To date, 14 states have leveraged 1332 waivers to set up health insurance reinsurance programs to help lower premiums. At a high level, these programs provide payments to health insurers to help offset the costs of certain medical claims. These savings, in turn, are passed down to the consumer in the form of lower premiums than the insurers would be able to offer otherwise.
Through 1332 waivers, states ensure that part of their reinsurance funding comes from the federal government pass-through funds. (You can see how that dollar amount is calculated here.) Currently, the pass-through dollars are two to three times the state’s investment, setting up a significant reinsurance pool. Even though 1332 waivers can be used for a variety of innovative changes, virtually all of the 1332 waiver proposals that have been submitted and approved by CMS have been for the purpose of establishing reinsurance programs.
The idea is that the reinsurance program lowers the cost of health insurance, which means that premium subsidies don’t have to be as large in order to keep coverage affordable, and that saves the federal government money (since premium subsidies are funded by the federal government). By using a 1332 waiver, the state gets to keep the savings and use it to fund the reinsurance program. That money is referred to as “pass-through” savings since it’s passed through to the state.
States generally need to come up with some of the funds for reinsurance on their own, so there’s often an assessment on insurance plans in the state in order to raise the revenue that the state needs to fund its reinsurance program. But states can take creative approaches to come up with the funding they need.(1) For example, New Jersey will pull funds from the New Jersey Health Insurance Market Preservation Act, which requires residents to maintain health insurance coverage or make a Shared Responsibility Payment. Virginia initially proposed instituting a tobacco tax to fund its reinsurance pool but has since decided to move in another (not yet defined) direction. A state making the move off of the FFM, like Virginia, could easily fund its reinsurance pool with the estimated savings of operating a state-based marketplace. Nevada, for instance, estimated their savings to be 50 percent. Actual savings ultimately depend on the size of the state’s enrollment and premium costs.
Rates are currently being filed, so we are seeing whether or not the savings, which have been theoretical for many states until now, are coming to fruition.
- Alaska launched its reinsurance program in 2017 and was the first state to set up a reinsurance program. Premiums in 2017 averaged $926, in 2018 they fell to $726, and even further in 2019 to $702. After a slight uptick in 2020 rates, we are waiting to see what the rates will be for 2021.
- Colorado’s program went into effect in 2019 and the state saw average premiums go from $488 to $358 in 2020.
- The Delaware exchange insurer Highmark proposed an average rate decrease of half a percent. Delaware’s reinsurance program, which took effect this year, is keeping premiums lower than they would otherwise be; without the reinsurance program, Highmark’s filing indicates that they would have proposed a small rate increase for 2021.(2)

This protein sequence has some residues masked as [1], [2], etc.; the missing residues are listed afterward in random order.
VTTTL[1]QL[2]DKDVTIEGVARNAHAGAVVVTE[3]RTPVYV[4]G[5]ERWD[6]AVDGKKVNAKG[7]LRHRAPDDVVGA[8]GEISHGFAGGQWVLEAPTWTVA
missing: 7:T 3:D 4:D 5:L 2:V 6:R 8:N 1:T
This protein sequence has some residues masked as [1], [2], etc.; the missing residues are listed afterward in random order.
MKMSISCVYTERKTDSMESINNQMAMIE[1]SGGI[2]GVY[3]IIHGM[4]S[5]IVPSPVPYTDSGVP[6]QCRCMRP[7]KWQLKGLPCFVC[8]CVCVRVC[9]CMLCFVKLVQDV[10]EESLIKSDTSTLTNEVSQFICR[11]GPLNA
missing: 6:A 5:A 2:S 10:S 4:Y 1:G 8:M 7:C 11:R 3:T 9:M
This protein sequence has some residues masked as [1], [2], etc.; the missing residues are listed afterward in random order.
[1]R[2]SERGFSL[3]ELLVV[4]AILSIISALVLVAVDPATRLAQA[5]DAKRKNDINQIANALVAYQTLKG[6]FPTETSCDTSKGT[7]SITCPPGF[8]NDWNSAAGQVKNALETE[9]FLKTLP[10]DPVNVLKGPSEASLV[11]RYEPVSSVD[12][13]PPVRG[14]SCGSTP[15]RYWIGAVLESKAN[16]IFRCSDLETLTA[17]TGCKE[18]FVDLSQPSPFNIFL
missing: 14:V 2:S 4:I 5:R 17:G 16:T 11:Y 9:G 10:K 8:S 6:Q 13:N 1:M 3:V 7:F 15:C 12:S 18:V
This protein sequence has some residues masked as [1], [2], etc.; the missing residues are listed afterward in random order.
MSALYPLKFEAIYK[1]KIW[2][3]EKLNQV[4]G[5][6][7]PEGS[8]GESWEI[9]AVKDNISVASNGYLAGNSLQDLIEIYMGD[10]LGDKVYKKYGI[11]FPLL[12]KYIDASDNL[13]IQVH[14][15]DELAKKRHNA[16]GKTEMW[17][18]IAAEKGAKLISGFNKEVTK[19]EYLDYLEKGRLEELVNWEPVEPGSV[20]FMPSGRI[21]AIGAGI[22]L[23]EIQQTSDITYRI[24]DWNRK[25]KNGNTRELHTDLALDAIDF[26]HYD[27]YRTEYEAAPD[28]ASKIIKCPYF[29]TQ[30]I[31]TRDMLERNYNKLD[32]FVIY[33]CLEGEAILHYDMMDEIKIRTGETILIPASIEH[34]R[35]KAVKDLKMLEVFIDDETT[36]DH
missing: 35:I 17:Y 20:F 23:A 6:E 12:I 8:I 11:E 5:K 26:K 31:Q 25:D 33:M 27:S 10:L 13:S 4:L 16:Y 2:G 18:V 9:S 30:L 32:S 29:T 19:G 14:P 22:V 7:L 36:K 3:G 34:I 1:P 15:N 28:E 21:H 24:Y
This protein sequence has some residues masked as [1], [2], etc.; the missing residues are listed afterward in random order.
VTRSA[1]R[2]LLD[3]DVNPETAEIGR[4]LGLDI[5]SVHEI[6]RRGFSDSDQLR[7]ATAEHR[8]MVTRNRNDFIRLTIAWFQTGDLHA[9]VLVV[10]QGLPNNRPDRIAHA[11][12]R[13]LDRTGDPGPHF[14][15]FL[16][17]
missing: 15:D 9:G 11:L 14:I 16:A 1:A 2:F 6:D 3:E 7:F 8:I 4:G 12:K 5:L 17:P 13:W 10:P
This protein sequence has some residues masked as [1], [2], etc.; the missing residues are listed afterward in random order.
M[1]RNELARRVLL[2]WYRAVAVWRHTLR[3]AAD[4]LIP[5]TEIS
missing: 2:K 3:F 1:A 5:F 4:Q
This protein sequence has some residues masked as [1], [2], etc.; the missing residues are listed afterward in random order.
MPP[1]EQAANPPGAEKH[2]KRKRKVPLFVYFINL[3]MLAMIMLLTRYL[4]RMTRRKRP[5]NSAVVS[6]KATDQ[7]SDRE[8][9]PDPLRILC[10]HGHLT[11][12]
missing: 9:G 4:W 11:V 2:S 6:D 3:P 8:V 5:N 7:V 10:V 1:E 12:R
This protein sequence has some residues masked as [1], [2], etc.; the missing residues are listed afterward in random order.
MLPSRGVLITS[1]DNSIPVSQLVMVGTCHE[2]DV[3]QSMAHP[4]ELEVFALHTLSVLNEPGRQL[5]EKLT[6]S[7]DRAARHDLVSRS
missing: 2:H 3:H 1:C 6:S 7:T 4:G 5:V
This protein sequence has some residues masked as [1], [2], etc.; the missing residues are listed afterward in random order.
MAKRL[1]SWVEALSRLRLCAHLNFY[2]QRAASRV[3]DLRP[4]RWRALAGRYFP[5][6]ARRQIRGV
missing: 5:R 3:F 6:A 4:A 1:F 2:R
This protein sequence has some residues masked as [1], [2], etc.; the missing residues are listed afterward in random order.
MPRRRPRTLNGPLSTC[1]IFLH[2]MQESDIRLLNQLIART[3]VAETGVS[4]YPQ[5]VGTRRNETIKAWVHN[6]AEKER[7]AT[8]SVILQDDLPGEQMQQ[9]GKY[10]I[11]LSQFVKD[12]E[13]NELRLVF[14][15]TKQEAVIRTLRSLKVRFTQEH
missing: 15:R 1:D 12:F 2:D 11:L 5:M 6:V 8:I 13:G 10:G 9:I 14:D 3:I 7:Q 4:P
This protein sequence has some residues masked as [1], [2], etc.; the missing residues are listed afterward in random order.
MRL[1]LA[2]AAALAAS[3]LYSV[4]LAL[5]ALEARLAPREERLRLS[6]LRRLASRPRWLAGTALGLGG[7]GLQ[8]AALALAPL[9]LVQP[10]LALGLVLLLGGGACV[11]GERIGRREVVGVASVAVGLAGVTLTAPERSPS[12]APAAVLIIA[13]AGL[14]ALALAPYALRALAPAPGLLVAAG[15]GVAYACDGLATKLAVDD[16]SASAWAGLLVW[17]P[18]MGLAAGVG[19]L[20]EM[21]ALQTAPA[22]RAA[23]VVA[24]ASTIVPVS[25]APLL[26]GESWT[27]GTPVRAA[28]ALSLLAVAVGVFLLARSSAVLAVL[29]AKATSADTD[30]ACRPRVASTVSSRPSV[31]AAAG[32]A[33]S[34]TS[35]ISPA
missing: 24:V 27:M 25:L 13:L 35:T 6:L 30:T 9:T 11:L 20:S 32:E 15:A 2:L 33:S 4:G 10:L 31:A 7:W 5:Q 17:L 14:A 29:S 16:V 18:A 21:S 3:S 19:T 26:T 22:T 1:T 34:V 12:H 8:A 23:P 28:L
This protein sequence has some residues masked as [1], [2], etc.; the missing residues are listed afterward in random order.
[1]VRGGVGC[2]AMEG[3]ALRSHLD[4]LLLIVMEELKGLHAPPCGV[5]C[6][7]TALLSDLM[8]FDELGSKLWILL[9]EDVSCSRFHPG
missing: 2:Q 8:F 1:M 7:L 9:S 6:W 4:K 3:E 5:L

- Maine implemented their program last year and is seeing a 13.1% decrease in premiums for 2021.
- Maryland’s reinsurance program took effect in 2019. Before the reinsurance program was approved, insurers had proposed an average rate increase of about 30%. After the reinsurance program was approved, insurers filed new rates (which were subsequently approved by regulators) that amounted to an average premium decrease of more than 13%.(1)
- Minnesota‘s reinsurance program took effect in 2018 and the state has seen steady decreases year over year.
- In Montana, Blue Cross’s average rate increase for 2021 policies will be zero, and Mountain Health Co-op will see an average rate increase of 0.68%. The two companies write about 80 percent of the policies in Montana. Premiums for the 2020 policies had declined from the previous year because the 2019 Montana Legislature enacted a reinsurance program that helps cover expensive claims in the individual market.(3)
- New Hampshire’s rates will drop by more than a fifth from this year. The proposed rate of a silver plan, the second-lowest, will go down from $404.80 a month to $318.95, a 21.12% decrease.(6)
- New Jersey The New Jersey Health Insurance Premium Security Plan took effect in 2019.
- North Dakota, implemented its reinsurance program in 2020 which decreased premiums by nearly 6% for 2020 as a result. Without it, they would have increased by nearly 15%.(5)
- Oregon’s program took effect in 2018 and they are the anomaly of the group, as their rates have increased year-over-year.
- Pennsylvania’s rates could fall by a statewide average of 2.6% in 2021.(7)
- While rates in Rhode Island will be increasing for 2021, the rate increases were not as large as requested by the insurance companies.(4)
- The Wisconsin Healthcare Stability Plan (WIHSP) took effect in 2019 and the state saw a drop in average premiums for 2020.
- What Is Reinsurance and Why Are States Pursuing It?
- The Scoop: health insurance news – August 26, 2020
- ‘Obamacare’ individual policy rates for 2021 mostly hold steady in Montana
- Raimondo Admin Approves Health Insurance Rate Increases – Some Nearly 10%, Neronha Criticizes
- North Dakota health insurance marketplace: history and news of the state’s exchange: Obamacare enrollment
- Exchange insurance premiums for NH individuals could drop by over 20% in 2021
- Insurers propose lower rates for Pa. Affordable Care Act plans in 2021